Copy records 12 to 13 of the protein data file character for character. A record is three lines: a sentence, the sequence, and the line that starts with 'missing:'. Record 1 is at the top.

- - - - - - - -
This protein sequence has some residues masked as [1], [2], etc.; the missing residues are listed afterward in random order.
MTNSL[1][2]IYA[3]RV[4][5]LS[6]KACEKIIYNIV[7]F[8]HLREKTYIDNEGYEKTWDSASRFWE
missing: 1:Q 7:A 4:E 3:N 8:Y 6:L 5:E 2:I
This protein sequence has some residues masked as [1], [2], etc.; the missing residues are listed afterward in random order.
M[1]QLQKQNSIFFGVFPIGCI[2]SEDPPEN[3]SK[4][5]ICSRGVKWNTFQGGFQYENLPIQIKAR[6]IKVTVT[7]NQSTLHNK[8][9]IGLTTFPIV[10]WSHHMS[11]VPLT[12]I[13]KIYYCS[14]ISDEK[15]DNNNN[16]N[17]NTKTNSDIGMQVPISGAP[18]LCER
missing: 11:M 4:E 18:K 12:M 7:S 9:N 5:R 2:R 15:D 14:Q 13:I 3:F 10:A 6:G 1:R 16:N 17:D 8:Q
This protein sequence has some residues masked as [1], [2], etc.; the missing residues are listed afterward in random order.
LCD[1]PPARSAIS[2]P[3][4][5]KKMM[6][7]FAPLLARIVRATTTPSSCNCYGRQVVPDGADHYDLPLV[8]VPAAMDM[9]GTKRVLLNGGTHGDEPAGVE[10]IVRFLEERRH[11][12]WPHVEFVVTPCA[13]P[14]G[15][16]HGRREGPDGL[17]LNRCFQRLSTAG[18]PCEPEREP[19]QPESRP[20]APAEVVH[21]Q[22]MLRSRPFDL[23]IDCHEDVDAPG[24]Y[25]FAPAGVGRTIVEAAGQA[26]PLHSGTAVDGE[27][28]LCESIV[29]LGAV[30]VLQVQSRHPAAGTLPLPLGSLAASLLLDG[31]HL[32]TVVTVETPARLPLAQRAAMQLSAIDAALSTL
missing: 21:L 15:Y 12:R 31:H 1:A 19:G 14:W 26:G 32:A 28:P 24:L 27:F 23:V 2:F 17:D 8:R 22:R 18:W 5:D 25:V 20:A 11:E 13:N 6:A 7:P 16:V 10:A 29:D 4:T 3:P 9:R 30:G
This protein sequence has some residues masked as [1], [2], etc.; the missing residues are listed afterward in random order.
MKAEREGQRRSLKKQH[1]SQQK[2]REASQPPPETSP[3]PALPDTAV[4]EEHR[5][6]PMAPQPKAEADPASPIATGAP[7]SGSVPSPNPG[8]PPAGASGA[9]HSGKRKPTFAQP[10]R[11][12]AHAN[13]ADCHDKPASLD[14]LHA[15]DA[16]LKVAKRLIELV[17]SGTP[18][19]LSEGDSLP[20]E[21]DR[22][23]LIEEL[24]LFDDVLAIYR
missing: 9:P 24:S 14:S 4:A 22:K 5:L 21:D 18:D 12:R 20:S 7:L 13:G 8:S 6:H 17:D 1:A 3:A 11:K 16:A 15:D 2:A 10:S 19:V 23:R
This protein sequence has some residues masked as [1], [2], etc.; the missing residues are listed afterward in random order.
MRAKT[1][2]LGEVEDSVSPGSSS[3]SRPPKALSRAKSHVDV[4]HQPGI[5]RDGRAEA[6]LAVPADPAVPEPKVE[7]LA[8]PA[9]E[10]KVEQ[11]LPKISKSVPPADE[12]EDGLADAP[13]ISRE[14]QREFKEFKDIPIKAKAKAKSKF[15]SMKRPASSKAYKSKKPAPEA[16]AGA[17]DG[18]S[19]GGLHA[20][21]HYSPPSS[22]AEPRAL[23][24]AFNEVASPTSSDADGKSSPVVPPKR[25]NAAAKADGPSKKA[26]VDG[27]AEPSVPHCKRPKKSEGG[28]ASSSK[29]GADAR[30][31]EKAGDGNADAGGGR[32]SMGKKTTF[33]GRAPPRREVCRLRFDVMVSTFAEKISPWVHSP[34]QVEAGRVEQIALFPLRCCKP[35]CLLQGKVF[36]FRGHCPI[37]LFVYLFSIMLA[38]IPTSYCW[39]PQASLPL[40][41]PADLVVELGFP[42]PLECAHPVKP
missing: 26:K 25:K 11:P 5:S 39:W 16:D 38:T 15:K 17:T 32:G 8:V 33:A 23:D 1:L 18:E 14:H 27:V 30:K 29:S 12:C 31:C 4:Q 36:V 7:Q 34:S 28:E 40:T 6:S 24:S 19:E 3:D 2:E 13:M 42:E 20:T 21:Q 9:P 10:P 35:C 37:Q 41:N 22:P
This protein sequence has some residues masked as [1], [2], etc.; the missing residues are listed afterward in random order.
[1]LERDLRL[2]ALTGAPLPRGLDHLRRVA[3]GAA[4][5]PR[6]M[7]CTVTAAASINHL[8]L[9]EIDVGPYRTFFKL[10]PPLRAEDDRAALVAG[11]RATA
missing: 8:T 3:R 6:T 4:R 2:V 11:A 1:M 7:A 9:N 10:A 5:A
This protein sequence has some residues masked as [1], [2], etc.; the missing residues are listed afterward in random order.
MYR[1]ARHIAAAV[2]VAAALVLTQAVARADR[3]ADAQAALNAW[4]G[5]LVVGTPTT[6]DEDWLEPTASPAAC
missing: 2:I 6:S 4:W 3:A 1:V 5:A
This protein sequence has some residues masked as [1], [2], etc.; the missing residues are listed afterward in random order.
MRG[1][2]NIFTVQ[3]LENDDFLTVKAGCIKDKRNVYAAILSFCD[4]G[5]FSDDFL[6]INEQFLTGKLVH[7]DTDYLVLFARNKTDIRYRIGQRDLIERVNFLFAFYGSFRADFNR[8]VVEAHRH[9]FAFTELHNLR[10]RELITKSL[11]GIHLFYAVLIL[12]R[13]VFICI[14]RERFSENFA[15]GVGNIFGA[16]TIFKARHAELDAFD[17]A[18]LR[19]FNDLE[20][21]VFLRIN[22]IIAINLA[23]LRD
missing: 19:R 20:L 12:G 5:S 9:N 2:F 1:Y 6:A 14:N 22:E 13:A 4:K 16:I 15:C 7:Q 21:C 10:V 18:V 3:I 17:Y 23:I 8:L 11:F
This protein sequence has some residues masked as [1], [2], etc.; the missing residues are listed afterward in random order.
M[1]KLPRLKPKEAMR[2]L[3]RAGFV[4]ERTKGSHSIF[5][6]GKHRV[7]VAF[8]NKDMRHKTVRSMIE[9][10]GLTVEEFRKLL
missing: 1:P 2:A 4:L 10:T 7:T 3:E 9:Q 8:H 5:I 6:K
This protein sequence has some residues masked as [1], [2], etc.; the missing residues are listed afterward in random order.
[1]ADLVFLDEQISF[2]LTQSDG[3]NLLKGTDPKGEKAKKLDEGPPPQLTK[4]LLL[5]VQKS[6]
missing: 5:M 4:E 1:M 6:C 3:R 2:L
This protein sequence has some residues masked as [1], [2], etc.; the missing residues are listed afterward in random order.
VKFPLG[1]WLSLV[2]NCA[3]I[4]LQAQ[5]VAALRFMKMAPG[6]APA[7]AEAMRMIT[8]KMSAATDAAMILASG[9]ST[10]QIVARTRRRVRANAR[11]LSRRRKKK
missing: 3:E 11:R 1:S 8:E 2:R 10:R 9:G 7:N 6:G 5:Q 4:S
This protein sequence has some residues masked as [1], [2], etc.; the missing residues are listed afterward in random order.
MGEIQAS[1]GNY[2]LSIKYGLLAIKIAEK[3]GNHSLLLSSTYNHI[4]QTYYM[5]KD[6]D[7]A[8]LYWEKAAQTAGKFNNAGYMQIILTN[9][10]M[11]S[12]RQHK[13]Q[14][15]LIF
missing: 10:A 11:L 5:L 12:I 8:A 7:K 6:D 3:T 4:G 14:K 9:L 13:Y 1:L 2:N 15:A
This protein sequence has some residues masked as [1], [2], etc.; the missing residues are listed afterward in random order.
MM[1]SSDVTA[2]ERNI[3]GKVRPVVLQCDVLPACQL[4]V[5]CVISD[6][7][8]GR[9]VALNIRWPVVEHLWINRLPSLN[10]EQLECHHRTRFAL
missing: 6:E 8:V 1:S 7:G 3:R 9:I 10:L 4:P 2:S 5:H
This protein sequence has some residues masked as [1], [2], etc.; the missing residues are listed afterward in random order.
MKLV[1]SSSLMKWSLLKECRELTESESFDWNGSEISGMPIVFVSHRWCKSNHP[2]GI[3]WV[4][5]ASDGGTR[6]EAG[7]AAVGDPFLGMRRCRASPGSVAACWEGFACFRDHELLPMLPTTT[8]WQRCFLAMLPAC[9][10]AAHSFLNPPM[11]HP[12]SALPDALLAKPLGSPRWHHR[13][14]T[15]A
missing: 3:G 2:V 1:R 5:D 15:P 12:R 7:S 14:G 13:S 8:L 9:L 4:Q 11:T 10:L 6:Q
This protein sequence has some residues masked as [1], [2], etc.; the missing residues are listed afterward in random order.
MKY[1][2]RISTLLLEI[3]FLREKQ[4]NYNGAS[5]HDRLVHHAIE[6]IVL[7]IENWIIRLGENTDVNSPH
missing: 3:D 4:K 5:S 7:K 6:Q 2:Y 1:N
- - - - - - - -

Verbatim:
This protein sequence has some residues masked as [1], [2], etc.; the missing residues are listed afterward in random order.
MGEIQAS[1]GNY[2]LSIKYGLLAIKIAEK[3]GNHSLLLSSTYNHI[4]QTYYM[5]KD[6]D[7]A[8]LYWEKAAQTAGKFNNAGYMQIILTN[9][10]M[11]S[12]RQHK[13]Q[14][15]LIF
missing: 10:A 11:L 5:L 12:I 8:A 7:K 6:D 3:T 4:G 14:K 9:L 13:Y 1:L 2:N 15:A
This protein sequence has some residues masked as [1], [2], etc.; the missing residues are listed afterward in random order.
MM[1]SSDVTA[2]ERNI[3]GKVRPVVLQCDVLPACQL[4]V[5]CVISD[6][7][8]GR[9]VALNIRWPVVEHLWINRLPSLN[10]EQLECHHRTRFAL
missing: 6:E 8:V 1:S 7:G 3:R 9:I 10:L 4:P 2:S 5:H